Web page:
Unsafe and Unsound Banking Practices: Brokered Deposits, 1065-1066 [2021-28540]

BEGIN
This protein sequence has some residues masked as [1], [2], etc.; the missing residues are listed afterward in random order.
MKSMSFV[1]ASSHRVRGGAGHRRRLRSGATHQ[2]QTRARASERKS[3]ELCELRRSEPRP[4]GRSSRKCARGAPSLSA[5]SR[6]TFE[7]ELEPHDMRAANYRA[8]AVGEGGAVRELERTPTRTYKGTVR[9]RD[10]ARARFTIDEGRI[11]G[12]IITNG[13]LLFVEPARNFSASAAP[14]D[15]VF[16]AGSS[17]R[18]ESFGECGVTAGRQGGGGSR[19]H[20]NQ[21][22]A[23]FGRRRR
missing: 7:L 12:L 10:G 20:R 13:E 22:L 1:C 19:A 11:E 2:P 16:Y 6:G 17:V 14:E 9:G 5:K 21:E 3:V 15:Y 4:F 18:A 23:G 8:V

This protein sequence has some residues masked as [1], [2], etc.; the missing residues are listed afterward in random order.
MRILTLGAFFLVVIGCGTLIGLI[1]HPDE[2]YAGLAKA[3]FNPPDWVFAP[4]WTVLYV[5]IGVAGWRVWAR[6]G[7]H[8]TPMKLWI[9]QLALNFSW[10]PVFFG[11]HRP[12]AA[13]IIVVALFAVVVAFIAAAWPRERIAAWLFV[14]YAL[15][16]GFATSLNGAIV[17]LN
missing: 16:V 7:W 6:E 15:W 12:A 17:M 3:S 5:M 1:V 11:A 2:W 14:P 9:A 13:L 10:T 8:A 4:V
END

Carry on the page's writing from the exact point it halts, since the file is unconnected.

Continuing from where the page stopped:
Download as PDF Federal Register / Vol. 87, No. 6 / Monday, January 10, 2022 / Rules and Regulations VI. Severity of Violations * * * * * (b) * * * (1) * * * A Severity Level I violation would be subject to a base civil penalty of up to 100% of the maximum base civil penalty of $106,790. (2) * * * A Severity Level II violation would be subject to a base civil penalty up to 50% of the maximum base civil penalty ($53,395). * * * * * IX. Enforcement Actions * * * * * 1. Notice of Violation * * * * * (e) * * * (1) DOE may assess civil penalties of up to $106,790 per violation per day on contractors (and their subcontractors and suppliers) that are indemnified by the Price-Anderson Act, 42 U.S.C. 2210(d). See 10 CFR 851.5(a). * * * * * Authority: 42 U.S.C. 7101 et seq.; 50 U.S.C. 2401 et seq.; 42 U.S.C. 2168; 28 U.S.C. 2461 note. 27. Section 1017.29 is amended by revising paragraph (c) to read as follows: ■ § 1017.29 Civil penalty. * * * * * (c) Amount of penalty. The Director may propose imposition of a civil penalty for violation of a requirement of a regulation under paragraph (a) of this section or a compliance order issued under paragraph (b) of this section, not to exceed $296,132 for each violation. * * * * * PART 1050—FOREIGN GIFTS AND DECORATIONS 28. The authority citation for part 1050 continues to read as follows: ■ Authority: The Constitution of the United States, Article I, Section 9; 5 U.S.C. 7342; 22 U.S.C. 2694; 42 U.S.C. 7254 and 7262; 28 U.S.C. 2461 note. PART 1013—PROGRAM FRAUD CIVIL REMEDIES AND PROCEDURES 29. Section 1050.303 is amended by revising the last sentence in paragraph (d) to read as follows: 24. The authority citation for part 1013 continues to reads as follows: § 1050.303 ■ ■ Authority: 31 U.S.C. 3801–3812; 28 U.S.C. 2461 note. 25. Section 1013.3 is amended by revising paragraphs (a)(1)(iv) and (b)(1)(ii) to read as follows: ■ § 1013.3 Basis for civil penalties and assessments. khammond on DSKJM1Z7X2PROD with RULES 26. The authority citation for part 1017 continues to read as follows: ■ VerDate Sep<11>2014 15:53 Jan 07, 2022 Jkt 256001 * * * * (d) * * * The court in which such action is brought may assess a civil penalty against such employee in any amount not to exceed the retail value of the gift improperly solicited or received plus $22,450. [FR Doc. 2021–28446 Filed 1–7–22; 8:45 am] (a) * * * (1) * * * (iv) Is for payment for the provision of property or services which the person has not provided as claimed, shall be subject, in addition to any other remedy that may be prescribed by law, to a civil penalty of not more than $12,537 for each such claim. * * * * * (b) * * * (1) * * * (ii) Contains or is accompanied by an express certification or affirmation of the truthfulness and accuracy of the contents of the statement, shall be subject, in addition to any other remedy that may be prescribed by law, to a civil penalty of not more than $12,537 for each such statement. * * * * * PART 1017—IDENTIFICATION AND PROTECTION OF UNCLASSIFIED CONTROLLED NUCLEAR INFORMATION Enforcement. * BILLING CODE 6450–01–P FEDERAL DEPOSIT INSURANCE CORPORATION 12 CFR Part 337 RIN 3064–ZA30 Unsafe and Unsound Banking Practices: Brokered Deposits Federal Deposit Insurance Corporation (FDIC). ACTION: Notification of additional designated business relationship that meets the primary purpose exception. AGENCY: The FDIC is identifying an additional business relationship, or ‘‘designated exception,’’ that meets the ‘‘primary purpose’’ exception to the deposit broker definition. The business relationship relates to specific, nondiscretionary custodial services offered by third parties to depositors or depositors’ agents. Entities that meet the criteria detailed below will be permitted to rely upon the primary purpose SUMMARY: PO 00000 Frm 00005 Fmt 4700 Sfmt 4700 1065 exception without submitting a notice or application. DATES: Effective date: January 10, 2022. Applicability date: December 29, 2021. FOR FURTHER INFORMATION CONTACT: Division of Risk Management Supervision: Rae-Ann Miller, Associate Director, (202) 898–3898, rmiller@ fdic.gov. Legal Division: Vivek V. Khare, Counsel, (202) 898–6847, vkhare@ fdic.gov. SUPPLEMENTARY INFORMATION: I. Background On December 15, 2020, the FDIC adopted a final rule on brokered deposits and the interest rate restrictions that apply to less than well capitalized insured depository institutions (‘‘IDIs’’).1 For brokered deposits, the final rule established a new framework for analyzing certain parts of the ‘‘deposit broker’’ definition, including a new interpretation for the ‘‘primary purpose’’ exception and the business relationships that meet the exception. The final rule took effect on April 1, 2021. Full compliance with the rule was extended to January 1, 2022. II. Primary Purpose Exception Section 29 of the FDI Act provides that the primary purpose exception applies to an ‘‘agent or nominee whose primary purpose is not the placement of funds with depository institutions.’’ 2 In the final rule, the FDIC provided that the primary purpose exception will apply when the primary purpose of the agent or nominee’s business relationship with its customers is not the placement of funds with depository institutions.3 In addition, the FDIC identified a number of business relationships (or ‘‘designated exceptions’’) that meet the ‘‘primary purpose’’ exception. The final rule also provided that, as part of the enumerated list of designated exceptions, the FDIC would make publicly available any additional business arrangements not described in the rulemaking that the FDIC later determines meet the primary purpose exception (without requiring an application).4 III. Additional Designated Exception As described below, the FDIC has identified the following additional business arrangement that meets the primary purpose exception and intends 1 86 FR 6742 (Jan. 22, 2021); 12 CFR 337.6. U.S.C. 1831f. 3 86 FR 6742, 6749 (Jan. 22, 2021). 4 Id. at 6755; 12 CFR 337.6(a)(5)(v)(I)(1)(xiv). 2 12 E:\FR\FM\10JAR1.SGM 10JAR1 1066 Federal Register / Vol. 87, No. 6 / Monday, January 10, 2022 / Rules and Regulations to make conforming changes to the Call Report instructions in coordination with the Federal Financial Institutions Examination Council.5 khammond on DSKJM1Z7X2PROD with RULES The agent or nominee is ‘‘engaged in the business of placing’’ customer funds at IDIs, in a custodial capacity, based upon instructions received from a depositor or depositor’s agent specific to each IDI and deposit account, and the agent or nominee neither plays any role in determining at which IDI(s) to place any customers’ funds, nor negotiates or set rates, terms, fees, or conditions, for the deposit account. Over the past several months, in response to questions received, the FDIC has been considering the role that certain custodial agents play in various deposit placement arrangements. Specifically, in some deposit placement arrangements, a depositor, or a depositor’s agent, uses a custodial agent in placing depositor or customer funds at IDIs. Based on the ‘‘deposit broker’’ definition, these agents likely meet the ‘‘engaged in the business of placing’’ part of the definition because they receive third party funds and place those funds at more than one IDI.6 The FDIC recognizes, however, that in certain arrangements, the agent or nominee, in a custodial capacity, places deposits but has no discretion over where the deposits are placed and acts solely upon instructions given by the depositor or the depositor’s agent specific to each deposit account. Moreover, in these arrangements, when the agent or nominee, acting in a custodial capacity, places deposits based upon instructions received from a depositor or depositor’s agent, it does so without playing any role in determining at which banks the depositor’s funds are to be placed nor does the agent negotiate or set rates, terms, fees, or conditions for the deposit account. As such, in these specific arrangements, it is the FDIC’s view that the agent or nominee’s primary purpose in placing deposits at IDIs is to provide non-discretionary custodial services on behalf of the depositor or depositor’s agent. Therefore, such entities will be deemed to meet the primary purpose exception. Accordingly, through this Notice, the FDIC is identifying this specific business relationship as a designated business relationship that meets the primary purpose exception. Entities that meet the criteria described in this Notice will be permitted to rely 5 The additional designated exception will be posted to the FDIC’s Banker Resource Center (Brokered Deposits web page), available at: https:// www.fdic.gov/resources/bankers/brokered-deposits/ , will be updated to reflect this additional designated business exception. 6 12 CFR 337.6(a)(5)(i)(A). VerDate Sep<11>2014 15:53 Jan 07, 2022 Jkt 256001 upon the exception without the submission of an application or notice. As noted above, a custodial agent that plays any role in determining at which IDI(s) to place any customers’ funds will not be eligible for the designated exception. As an example, a custodial agent that plays any role in creating, operating, or using an algorithm that is used to determine or recommend at which IDI(s) any customer funds are placed would be viewed as playing a role in determining at which banks the depositor’s funds are to be placed and thus not eligible for the designated exception. Involvement of Additional Third Party Deposit Brokers The FDIC notes that a depositor or depositor’s agent that meets the deposit broker definition and uses the services of a custodial agent that meets this designated exception to place deposits would result in such deposits being classified as brokered deposits. The involvement of the non-discretionary custodial agent does not change the classification of deposits placed by, or through the facilitation of, an entity that otherwise meets the deposit broker definition. Federal Deposit Insurance Corporation. Dated at Washington, DC, on December 29, 2021. James P. Sheesley, Assistant Executive Secretary. [FR Doc. 2021–28540 Filed 1–7–22; 8:45 am] BILLING CODE 6714–01–P DEPARTMENT OF TRANSPORTATION Federal Aviation Administration 14 CFR Part 25 [Docket No. FAA–2014–1075; Special Conditions No. 25–599A–SC] Special Conditions: Dassault Aviation Model Falcon 6X Airplane; Hydrophobic Windshield Coatings in Lieu of Windshield Wipers Federal Aviation Administration (FAA), DOT. ACTION: Final special conditions, amendment. AGENCY: These amended special conditions are issued for the Dassault Model Falcon 6X airplane. This airplane will have a novel or unusual design feature when compared to the state of technology envisioned in the airworthiness standards for transportcategory airplanes. This design feature is hydrophobic windshield coatings in SUMMARY: PO 00000 Frm 00006 Fmt 4700 Sfmt 4700 lieu of windshield wipers. The applicable airworthiness regulations do not contain adequate or appropriate safety standards for this design feature. These special conditions contain the additional safety standards that the Administrator considers necessary to establish a level of safety equivalent to that established by the existing airworthiness standards. DATES: This action is effective on Dassault on January 10, 2022. FOR FURTHER INFORMATION CONTACT: Paul Pellicano, AIR–625, Performance and Environment Section, Technical Innovation Policy Branch, Policy and Innovation Division, Federal Aviation Administration, 1701 Columbia Avenue, College Park, GA 30337; telephone and fax 404–474–5558, email Paul.Pellicano@faa.gov. SUPPLEMENTARY INFORMATION: Background On July 1, 2012, Dassault Aviation applied for a type certificate for their new Model Falcon 5X airplane. Special conditions were issued for that design on September 15, 2015 (80 FR 55226). However, Dassault has decided not to release an airplane under the model designation Falcon 5X, instead choosing to change that model designation to Falcon 6X. In February of 2018, due to engine supplier issues, Dassault extended the type certificate application date for their Model Falcon 5X airplane under new Model Falcon 6X. This amendment to the original special conditions reflects the model-name change. This airplane is a twin-engine business jet with seating for 19 passengers and a maximum takeoff weight of 77,460 pounds. The Dassault Model Falcon 6X airplane design remains unchanged from the Model Falcon 5X in all material respects other than different engines. Type Certification Basis Under the provisions of Title 14, Code of Federal Regulations (14 CFR) 21.17, Dassault Aviation must show that the Model Falcon 6X airplane meets the applicable provisions of part 25, as amended by Amendments 25–1 through 25–146. If the Administrator finds that the applicable airworthiness regulations (i.e., 14 CFR part 25) do not contain adequate or appropriate safety standards for the Dassault Model Falcon 6X airplane because of a novel or unusual design feature, special conditions are prescribed under the provisions of § 21.16. Special conditions are initially applicable to the model for which they E:\FR\FM\10JAR1.SGM 10JAR1